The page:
Introduction to the proceedings

Using innovative technology to decrease the nursing demand and enhance patient care delivery
      The shortage of professional nurses in the United States, and indeed around the world, has been well documented and does not require extensive review. It is, however, safe to say that the future promises a serious public health crisis unless concerted, thoughtful action is taken with regard to this issue. Because many organizations, both public and private, have begun to work on the supply side, the American Academy of Nursing (AAN), through its Commission on Workforce, has launched a project specifically designed to attack the demand for nurses.
      Attempting to decrease the demand for nurses is a daunting task, especially as one considers the demographics of our population. One area that has the potential to be of great assistance, however, is that of technology. Clearly, a great deal of technology is already deployed in health care; yet very little (in some cases almost none) has been directed toward creating efficiencies in the systems that support care and the delivery of care. Such efficiencies have the potential to enable the work of nursing in such a way that the needs of future patients will actually be able to be met by the number of professionals that we are likely to have in the workforce.
      The AAN Technology Project is a multi-phase effort.
      • McClure M.
      President’s message innovative solutions to the nursing workforce shortage.
      Phase I is already complete and involved an interdisciplinary invitational conference, representing many critical health care fields and related disciplines such as engineering and architecture. This issue of Nursing Outlook is dedicated to the Proceedings from that exciting, constructive conference.
      The purpose of the conference was to stimulate some of our nation’s most creative thinkers to consider how technology might be deployed to create an ideal care delivery/work environment 5 to 10 years in the future, for example, to answer the question: “What tools could make nursing (and other disciplines more efficient and effective), while at the same time creating a safer and more satisfying environments for patients and staff?”
      The conference was keynoted by 2 outstanding scholars, Dr. Robin Felder, Professor and Director, Medical Automation Research Center at the Univeristy of Virginia, and Dr. Ed O’Neil, Director Center for the Health Professions at the University of California. They set the tone for what proved to be a most productive interaction between clinicians from nursing and other health care fields, as well as members of related disciplines.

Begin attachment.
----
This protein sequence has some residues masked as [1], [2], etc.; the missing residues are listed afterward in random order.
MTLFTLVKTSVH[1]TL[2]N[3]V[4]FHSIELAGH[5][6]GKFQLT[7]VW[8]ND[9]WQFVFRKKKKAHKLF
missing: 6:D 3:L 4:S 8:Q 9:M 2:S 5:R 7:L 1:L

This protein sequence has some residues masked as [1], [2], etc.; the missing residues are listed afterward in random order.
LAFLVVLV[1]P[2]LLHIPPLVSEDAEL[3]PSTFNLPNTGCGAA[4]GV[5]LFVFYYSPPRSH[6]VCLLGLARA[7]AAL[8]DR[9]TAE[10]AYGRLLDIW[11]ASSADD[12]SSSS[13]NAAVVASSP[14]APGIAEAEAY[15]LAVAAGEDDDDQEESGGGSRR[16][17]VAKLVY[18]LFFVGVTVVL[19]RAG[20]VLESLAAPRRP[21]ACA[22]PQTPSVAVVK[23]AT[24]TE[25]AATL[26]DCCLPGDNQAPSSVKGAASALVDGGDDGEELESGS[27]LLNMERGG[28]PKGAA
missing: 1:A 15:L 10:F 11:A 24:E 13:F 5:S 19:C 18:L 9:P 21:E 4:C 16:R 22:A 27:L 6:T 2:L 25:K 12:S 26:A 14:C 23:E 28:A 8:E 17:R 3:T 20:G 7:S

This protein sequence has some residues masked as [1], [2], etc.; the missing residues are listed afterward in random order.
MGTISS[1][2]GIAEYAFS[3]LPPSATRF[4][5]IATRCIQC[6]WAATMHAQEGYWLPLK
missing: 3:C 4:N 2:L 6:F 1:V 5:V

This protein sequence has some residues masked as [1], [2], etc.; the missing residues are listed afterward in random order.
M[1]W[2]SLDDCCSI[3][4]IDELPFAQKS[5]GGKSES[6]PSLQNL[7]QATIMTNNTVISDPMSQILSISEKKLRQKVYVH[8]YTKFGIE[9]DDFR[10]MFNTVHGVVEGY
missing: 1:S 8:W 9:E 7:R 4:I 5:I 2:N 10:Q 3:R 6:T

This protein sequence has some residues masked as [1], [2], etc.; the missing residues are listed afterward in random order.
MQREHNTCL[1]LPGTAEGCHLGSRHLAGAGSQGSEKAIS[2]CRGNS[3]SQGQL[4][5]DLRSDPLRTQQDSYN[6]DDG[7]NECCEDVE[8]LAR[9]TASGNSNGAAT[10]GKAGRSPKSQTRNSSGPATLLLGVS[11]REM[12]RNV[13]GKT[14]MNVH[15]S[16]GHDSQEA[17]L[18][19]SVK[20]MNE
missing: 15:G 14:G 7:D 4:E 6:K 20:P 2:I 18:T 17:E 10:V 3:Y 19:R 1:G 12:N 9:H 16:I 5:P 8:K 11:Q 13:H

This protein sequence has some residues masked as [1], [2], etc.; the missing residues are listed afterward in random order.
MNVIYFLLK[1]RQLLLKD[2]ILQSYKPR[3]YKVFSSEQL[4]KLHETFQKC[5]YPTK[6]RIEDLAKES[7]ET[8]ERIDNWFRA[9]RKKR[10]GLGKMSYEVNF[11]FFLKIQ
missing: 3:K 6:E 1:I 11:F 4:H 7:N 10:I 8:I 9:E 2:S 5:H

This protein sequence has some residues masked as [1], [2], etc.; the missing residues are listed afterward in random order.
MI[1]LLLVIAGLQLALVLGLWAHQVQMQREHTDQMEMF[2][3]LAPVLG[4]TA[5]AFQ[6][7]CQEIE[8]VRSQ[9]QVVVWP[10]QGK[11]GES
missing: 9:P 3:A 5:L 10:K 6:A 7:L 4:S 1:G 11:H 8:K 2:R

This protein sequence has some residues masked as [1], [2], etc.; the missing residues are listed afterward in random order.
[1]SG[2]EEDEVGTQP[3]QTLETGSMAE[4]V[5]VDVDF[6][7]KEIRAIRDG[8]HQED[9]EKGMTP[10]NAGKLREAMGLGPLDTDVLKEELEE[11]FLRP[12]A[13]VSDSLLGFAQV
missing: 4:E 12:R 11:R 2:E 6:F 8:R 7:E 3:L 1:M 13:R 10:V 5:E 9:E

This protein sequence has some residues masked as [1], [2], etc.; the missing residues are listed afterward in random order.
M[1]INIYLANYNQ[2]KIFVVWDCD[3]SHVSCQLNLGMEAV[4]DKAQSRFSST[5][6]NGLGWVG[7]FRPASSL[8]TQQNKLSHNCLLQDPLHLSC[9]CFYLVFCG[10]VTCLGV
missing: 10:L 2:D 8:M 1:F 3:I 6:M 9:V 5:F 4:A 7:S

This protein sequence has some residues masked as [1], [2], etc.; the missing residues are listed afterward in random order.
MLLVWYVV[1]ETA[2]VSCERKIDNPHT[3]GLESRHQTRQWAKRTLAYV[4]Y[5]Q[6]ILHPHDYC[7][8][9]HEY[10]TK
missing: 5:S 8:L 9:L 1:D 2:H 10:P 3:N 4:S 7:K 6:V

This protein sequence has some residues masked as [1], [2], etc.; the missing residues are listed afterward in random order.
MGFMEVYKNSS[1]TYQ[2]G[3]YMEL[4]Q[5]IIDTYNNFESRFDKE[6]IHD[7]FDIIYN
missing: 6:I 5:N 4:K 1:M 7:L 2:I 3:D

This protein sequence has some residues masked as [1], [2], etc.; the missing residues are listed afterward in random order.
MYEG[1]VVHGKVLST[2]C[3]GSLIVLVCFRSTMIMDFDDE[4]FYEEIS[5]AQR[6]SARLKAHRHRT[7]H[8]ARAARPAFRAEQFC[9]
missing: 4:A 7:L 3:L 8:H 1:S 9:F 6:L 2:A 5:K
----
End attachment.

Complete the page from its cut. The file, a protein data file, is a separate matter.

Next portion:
There were other plenary sessions; however, the conference participants spent the majority of their time in breakout groups, each of which was assigned a particular topic and was begun by an experienced leader in the area who launched the work of the group with a formal presentation. At the conclusion of the meeting, the participants had the opportunity to discuss and then prioritize the outcomes of the group discussions. These proved to be creative and substantial.
      The following articles summarize many of the presentations, discussions, and recommendations from those 2 days.
      We are indebted to an array of sponsors whose generosity made this conference possible. The conference sponsors are listed on page A7. Please thank these sponsors whenever you have the opportunity.
      We sincerely hope that these proceedings will stimulate the field to consider the possibilities that technology holds for reducing the demand for nurses while, at the same time, creating a safer environment for the delivery of care. The next phases of this AAN project will involve gathering additional input from clinicians and other stakeholders in the field; then conducting a series of pilot studies designed to identify and test various applications to further this work. Although the efforts reported here are focused on technology, we recognize that this is but one facet related to solving the nursing shortage. We believe it is, however, a major step toward ensuring safe and effective healthcare for future generations.


        • McClure M.
        President’s message.
        Nursing Outlook. 2002; 50: 213-214